We know Jonathan Papelbon is the closer, though he could benefit from a bit more work (he has only thrown 3 2/3 innings so far). We know Shawn Kelley, Felipe Rivero, Oliver Perez and Petit are making the club, but we don't know what role Kelley and Rivero (in particular) will hold. Is Kelley the eighth-inning guy? Is Rivero going to be used in late innings?
That still leaves two remaining jobs up for grabs over the final week of camp, with a host of candidates still in the mix: right-handers Blake Treinen, Trevor Gott, Rafael Martin, Matt Belisle and Nick Masset, plus lefties Sean Burnett and Aaron Laffey.
Do the Nats keep three lefties, with Burnett making a surprising return after his second career Tommy John surgery? Do Treinen and/or Gott make it thanks to their impressive stuff? Or do veterans like Belisle and Masset have a leg up because the young pitchers still have minor league options?
Who in the lineup is a table-setter and who is a run-producer?
Dusty Baker has tinkered with all kinds of lineup combinations so far as he tries to settle on one that best maximizes his hitters' abilities. Only a few spots are locked in so far: Ben Revere will lead off, Bryce Harper will bat third, Ryan Zimmerman will bat fourth, Wilson Ramos will be toward the bottom of the lineup.
The biggest question probably involves the No. 2 hitter in Baker's lineup? Does he go with contact specialist Daniel Murphy (despite the fact that would stack three straight left-handed hitters atop the lineup)? Does he go with an all-around offensive player like Anthony Rendon? Or does he view the young third baseman as more of an "RBI man," to steal one of Dusty's favorite descriptions? And where does Jayson Werth figure into the whole situation?
Look for some clarity on all this over the final week of the spring.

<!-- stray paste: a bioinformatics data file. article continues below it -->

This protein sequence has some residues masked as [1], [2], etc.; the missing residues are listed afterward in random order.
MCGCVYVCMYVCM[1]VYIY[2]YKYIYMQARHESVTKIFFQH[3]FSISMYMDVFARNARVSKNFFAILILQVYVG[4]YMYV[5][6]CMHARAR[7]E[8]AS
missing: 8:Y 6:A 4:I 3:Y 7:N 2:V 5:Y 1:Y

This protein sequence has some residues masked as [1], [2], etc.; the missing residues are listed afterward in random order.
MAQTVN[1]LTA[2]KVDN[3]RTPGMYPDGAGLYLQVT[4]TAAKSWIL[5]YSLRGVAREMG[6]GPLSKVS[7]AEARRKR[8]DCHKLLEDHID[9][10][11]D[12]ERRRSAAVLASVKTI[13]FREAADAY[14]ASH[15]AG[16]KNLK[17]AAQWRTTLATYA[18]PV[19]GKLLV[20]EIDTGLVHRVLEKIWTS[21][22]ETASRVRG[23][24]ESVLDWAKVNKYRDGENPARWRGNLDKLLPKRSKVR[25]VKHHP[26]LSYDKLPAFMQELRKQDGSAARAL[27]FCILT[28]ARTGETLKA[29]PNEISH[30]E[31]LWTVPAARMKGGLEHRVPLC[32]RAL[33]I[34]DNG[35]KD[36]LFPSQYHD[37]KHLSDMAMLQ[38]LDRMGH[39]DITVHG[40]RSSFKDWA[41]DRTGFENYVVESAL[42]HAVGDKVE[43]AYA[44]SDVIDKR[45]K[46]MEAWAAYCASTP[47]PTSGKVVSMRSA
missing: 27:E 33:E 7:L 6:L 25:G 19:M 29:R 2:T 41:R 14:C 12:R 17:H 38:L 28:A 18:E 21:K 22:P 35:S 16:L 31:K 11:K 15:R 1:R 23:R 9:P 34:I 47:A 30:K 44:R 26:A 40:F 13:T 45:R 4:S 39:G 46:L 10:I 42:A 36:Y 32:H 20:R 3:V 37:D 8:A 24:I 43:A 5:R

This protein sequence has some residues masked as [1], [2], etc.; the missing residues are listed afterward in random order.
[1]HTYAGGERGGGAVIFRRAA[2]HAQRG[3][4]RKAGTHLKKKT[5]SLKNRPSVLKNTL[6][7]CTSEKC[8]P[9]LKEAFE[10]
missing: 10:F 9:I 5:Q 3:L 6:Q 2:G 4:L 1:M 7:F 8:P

Who gets the last spot on the bench?
It's never easy selecting a 25th man, and it especially won't be easy for the Nationals this spring. Let's assume four bench spots are already locked up: backup catcher Jose Lobaton, backup infielder Drew, backup first baseman and lefty pinch-hitter Clint Robinson and fourth outfielder Michael A. Taylor.
So who's left for that final spot on the bench? There are no shortage of candidates: Tyler Moore, Chris Heisey, Matt den Dekker, Reed Johnson, Scott Sizemore, Tony Campana and Brendan Ryan.
The real question is this: Do the Nats take the best player out of that group, or the one who best fits what they need?
The best all-around player might well be den Dekker, who impressed late last season. But they already have two left-handed batters (Drew, Robinson) and a switch-hitter (Lobaton) on their projected bench. Can they really add another to that mix? Heisey has a strong record as a pinch-hitter, but doesn't bring a whole lot more to the table. Johnson is a capable outfielder and veteran at the plate, but how much does he have left at 39? Would the speed of Campana be more valuable? Or would it be worth it to keep another infielder like Sizemore or Ryan.
And then, of course, there is Moore. A stalwart of the organization since he was drafted in 2008 and then reached the big leagues in 2012, the 29-year-old may have reached a career crossroads. Moore is struggling this spring, with only three hits in 29 at-bats. He's out of options. He hasn't shown an ability to hit consistently off the bench since his impressive rookie season. The Nationals are going to have to make a decision on him soon.